Inflammatory illness: Why the next wave of antidepressants may target the immune system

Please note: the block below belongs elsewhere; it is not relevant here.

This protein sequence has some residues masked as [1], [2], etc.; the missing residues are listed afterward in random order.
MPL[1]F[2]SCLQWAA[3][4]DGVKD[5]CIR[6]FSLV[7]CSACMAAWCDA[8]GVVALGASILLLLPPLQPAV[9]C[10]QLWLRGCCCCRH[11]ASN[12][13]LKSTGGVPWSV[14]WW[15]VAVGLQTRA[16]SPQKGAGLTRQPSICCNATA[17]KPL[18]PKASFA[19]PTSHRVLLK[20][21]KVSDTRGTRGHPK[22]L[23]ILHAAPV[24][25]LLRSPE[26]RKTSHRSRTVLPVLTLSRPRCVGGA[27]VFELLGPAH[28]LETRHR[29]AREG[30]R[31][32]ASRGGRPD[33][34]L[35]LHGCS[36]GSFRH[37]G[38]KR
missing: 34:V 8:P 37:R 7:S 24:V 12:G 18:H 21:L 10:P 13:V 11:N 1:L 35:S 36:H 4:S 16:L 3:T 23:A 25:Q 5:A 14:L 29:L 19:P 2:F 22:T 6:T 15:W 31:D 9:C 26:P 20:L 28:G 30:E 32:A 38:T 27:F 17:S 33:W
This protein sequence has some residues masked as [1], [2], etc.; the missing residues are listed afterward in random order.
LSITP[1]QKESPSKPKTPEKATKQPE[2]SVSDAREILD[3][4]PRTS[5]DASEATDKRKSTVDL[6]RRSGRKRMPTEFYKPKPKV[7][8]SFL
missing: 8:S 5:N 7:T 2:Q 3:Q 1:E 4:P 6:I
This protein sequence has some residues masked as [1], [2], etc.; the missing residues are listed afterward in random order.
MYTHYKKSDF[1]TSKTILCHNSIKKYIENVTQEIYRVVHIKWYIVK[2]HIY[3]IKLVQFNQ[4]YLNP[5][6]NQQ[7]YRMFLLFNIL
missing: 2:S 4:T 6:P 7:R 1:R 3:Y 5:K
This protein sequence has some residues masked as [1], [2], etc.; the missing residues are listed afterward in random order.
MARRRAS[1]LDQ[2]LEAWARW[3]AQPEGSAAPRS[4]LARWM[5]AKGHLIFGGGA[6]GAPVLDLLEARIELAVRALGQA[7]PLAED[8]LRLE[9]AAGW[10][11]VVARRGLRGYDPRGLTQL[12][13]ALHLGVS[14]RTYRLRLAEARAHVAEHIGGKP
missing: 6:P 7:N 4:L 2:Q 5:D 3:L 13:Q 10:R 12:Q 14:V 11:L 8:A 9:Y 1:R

The underlying principle that the immune system is important in mental illness is regaining momentum, particularly indepression. A study published in July looking at blood samples from 113 patients with severe depression reported that of 90 genes that were found to be overexpressed in this group of individuals, many were linked to the immune system and the body’s response to infection. Scientists are narrowing in on inflammatory proteins to use as biomarkers that could help to predict which antidepressant treatment will work best for an individual patient. And there are at least a half-dozen ongoing clinical trials that are testing anti-inflammatory drugs to treat depression, bipolar disorder or schizophrenia. Some evidence goes as far as to suggest that inflammation is perhaps not only a contributor to mental illness, but a cause in and of itself: “You’re going right after the heart of the matter if you go after inflammation itself,” says psychiatrist Andrew Miller, director of the Behavioral Immunology Program at the Emory University School of Medicine. Dr. Miiler is a faculty member in the NS program.